Using Your Share - August Edition


We are very lucky to have Green Thumb farm as our vegetable supplier in that Farmer Bill grows over 400 varieties of herbs, vegetables and fruits, many of which are heirloom varieties and therefore, rare.

This week we have several items you may not be familiar with including roumanian wax peppers, dragon tongue beans and sorrel, but do not fear as all of them are very tasty.

The three varieties of sweet peppers are hard to track using Google but cubanero is noted to be useful in Thai cuisine so if you have a favorite Thai recipe with peppers, try the cubanero this week. Roumanian wax is also called Banana pepper and can be pickled and served with things like hamburgers and hotdogs or on top of blanched green beans. If you have not tried canning yet, this summer, pickling only requires a waterbath canner so go for it!. Sweet Green peppers are also known as Bell so this is the most common sweet pepper, only super fresh and local.

Dragon Tongue beans are an heirloom variety of beans that are similar in taste to Roma and Green, however they are a pale yellow (almost white) with purple streaks. They are very pretty but an unusual appearance can be daunting. These beans may be cooked like green beans and absorb flavors like fresh garlic and pork very well, so try sauteeing them with a bit of chopped pancetta and fresh crushed garlic. Simply blanching these or regular green beans and topping them with either chopped basil or chopped sorrel will make a tasty AND pretty side salad.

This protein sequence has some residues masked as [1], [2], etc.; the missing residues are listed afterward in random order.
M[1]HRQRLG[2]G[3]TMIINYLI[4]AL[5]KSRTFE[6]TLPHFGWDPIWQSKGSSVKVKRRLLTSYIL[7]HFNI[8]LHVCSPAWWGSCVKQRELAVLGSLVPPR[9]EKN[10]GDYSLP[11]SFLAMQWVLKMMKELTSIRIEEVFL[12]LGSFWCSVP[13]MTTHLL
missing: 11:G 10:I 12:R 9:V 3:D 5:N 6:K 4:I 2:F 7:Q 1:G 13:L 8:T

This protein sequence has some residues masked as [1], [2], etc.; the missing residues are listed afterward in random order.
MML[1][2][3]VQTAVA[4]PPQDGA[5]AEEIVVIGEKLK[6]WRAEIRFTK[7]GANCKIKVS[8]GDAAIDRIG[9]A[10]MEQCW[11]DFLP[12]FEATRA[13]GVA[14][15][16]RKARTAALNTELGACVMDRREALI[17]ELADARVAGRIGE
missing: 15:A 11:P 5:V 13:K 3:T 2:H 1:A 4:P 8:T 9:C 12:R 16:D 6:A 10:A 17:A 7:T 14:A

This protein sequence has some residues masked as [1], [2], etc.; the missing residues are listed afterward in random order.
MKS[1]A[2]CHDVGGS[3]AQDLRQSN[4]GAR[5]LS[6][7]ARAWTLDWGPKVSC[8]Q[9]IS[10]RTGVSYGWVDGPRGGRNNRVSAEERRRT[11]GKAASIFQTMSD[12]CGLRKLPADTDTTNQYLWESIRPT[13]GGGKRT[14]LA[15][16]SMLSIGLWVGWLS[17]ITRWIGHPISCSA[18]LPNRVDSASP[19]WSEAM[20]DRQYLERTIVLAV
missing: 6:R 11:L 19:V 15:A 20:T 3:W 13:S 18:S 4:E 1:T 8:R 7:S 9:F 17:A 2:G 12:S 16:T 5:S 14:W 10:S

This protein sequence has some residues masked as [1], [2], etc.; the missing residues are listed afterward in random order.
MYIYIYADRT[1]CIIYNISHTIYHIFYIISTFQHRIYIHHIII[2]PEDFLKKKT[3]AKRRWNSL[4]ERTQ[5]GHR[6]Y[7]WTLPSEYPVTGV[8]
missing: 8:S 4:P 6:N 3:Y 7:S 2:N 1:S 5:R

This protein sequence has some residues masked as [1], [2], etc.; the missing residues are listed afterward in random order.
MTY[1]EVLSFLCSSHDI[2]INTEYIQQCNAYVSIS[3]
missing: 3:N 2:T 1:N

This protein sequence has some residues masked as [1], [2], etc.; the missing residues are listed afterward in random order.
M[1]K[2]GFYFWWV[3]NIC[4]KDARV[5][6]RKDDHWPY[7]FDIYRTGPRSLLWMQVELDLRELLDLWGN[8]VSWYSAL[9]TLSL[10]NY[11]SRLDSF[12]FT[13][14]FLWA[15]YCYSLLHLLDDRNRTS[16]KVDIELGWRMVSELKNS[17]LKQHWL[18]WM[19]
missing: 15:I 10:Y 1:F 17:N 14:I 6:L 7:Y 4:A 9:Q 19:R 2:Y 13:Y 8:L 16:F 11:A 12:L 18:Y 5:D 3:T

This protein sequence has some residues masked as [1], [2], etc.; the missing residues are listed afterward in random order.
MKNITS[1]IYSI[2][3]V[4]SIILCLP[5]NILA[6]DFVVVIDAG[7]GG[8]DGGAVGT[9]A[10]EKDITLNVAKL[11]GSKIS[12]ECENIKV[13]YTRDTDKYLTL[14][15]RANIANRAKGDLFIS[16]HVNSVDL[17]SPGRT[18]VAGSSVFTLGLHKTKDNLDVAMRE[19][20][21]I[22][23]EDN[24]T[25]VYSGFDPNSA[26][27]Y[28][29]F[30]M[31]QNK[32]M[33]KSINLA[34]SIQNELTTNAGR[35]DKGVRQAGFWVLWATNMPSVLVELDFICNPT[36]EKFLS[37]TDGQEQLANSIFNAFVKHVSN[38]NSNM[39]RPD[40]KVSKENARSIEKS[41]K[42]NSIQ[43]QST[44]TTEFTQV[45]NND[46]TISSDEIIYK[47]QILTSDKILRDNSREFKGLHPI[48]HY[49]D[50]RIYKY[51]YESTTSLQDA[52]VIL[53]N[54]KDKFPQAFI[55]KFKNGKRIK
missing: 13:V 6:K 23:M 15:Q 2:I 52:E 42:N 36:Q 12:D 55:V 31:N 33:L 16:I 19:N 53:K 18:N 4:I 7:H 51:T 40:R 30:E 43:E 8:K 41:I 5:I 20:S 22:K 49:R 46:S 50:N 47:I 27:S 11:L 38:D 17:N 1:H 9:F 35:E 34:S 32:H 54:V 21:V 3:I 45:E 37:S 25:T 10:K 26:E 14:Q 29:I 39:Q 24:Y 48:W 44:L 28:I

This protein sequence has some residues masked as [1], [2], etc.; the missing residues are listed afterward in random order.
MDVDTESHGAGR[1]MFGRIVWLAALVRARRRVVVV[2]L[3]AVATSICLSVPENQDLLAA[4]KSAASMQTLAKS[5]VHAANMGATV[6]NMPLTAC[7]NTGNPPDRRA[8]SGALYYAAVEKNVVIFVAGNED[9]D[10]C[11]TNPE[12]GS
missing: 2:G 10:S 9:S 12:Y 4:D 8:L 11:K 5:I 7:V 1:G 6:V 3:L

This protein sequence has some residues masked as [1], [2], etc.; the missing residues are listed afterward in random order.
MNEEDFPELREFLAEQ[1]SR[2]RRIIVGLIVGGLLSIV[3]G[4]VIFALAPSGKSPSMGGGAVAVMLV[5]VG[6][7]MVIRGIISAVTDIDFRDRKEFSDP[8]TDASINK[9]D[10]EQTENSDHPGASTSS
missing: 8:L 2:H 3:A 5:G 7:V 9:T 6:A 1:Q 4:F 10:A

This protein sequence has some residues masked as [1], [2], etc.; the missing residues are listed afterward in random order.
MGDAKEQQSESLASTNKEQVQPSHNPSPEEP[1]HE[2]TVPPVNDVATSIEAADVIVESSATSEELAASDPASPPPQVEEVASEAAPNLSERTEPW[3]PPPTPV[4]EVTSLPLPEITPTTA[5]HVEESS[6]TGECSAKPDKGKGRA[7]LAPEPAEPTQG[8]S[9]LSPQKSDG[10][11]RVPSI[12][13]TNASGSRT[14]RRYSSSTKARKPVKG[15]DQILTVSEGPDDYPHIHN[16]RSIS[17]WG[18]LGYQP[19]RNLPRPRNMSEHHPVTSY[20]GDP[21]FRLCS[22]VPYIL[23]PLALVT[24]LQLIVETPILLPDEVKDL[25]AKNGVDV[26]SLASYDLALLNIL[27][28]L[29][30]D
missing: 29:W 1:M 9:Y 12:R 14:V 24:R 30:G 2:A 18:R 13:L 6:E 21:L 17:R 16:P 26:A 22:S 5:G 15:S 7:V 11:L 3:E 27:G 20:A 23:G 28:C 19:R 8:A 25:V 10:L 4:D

Sorrel is one of my favorite items we receive each year. The leaves look similar to spinach and can be used similarly but the lemony flavor of the leaves lends itself especially well to seafood and simple green salads. You may also try using it instead of or with basil in your pesto recipe. It is also nice chopped and added into soups and egg dishes.

Using the tomatoes, basil and cucumbers usually ends up being pretty easy in our house as they all make a perfect fresh salad chopped together and our toddler can't get enough of fresh pesto but your tomatoes can also be sliced and baked with sliced zucchini, chopped basil and grated parmesan and a small amount of bread crumbs to make a wonderful side dish. Cucumbers are a great addition to tabouli salad. Here is a traditional Southern classic casserole recipe if you are looking for something to do with all your summer squash this week. It is perfect as a main dish with maybe a salad of blanched dragon tongue beans and chopped basil on the side.

Grandma Sally's Summer Squash Casserole

- 2 1/2 cups diced yellow squash and/or zucchini (patty pan and all other summer squash are fine)
- olive oil
- 1 medium yellow or Spanish onion diced
- 1 tbsp. butter
- 1 egg, beaten
- 1/2 cup grated cheese (cheddar is traditional but gruyere, jack, comte or a mix of parm, asiago and romano would all work)
- 1/2 cup bread crumbs OR crushed cracker crumbs (Paula Deen in a similar recipe recommends Ritz and those are TASTY but just add to the heart-attack on a plate aspect of the recipe. I, normally, use whatever bread I have on hand or Kashi's TLC.)

- salt, pepper and 1 tbsp of crushed garlic OR a few dashes of garlic salt
- chopped fresh thyme (optional)

Directions: Preheat oven to 350 degrees. Saute onion and squash (and if using, fresh thyme) in the olive oil for two to four minutes over medium heat. I like for there to be a bit of browning but not everyone does. Remove from heat and combine 1/2 of your cheese and crumbs along with the tbsp of butter, salt, pepper and garlic salt. Let sit and cool. Add egg and thoroughly combine. Transfer to a buttered casserole dish and top with the remaining cheese and crumbs. Bake for 20 minutes. This can be frozen prior to baking.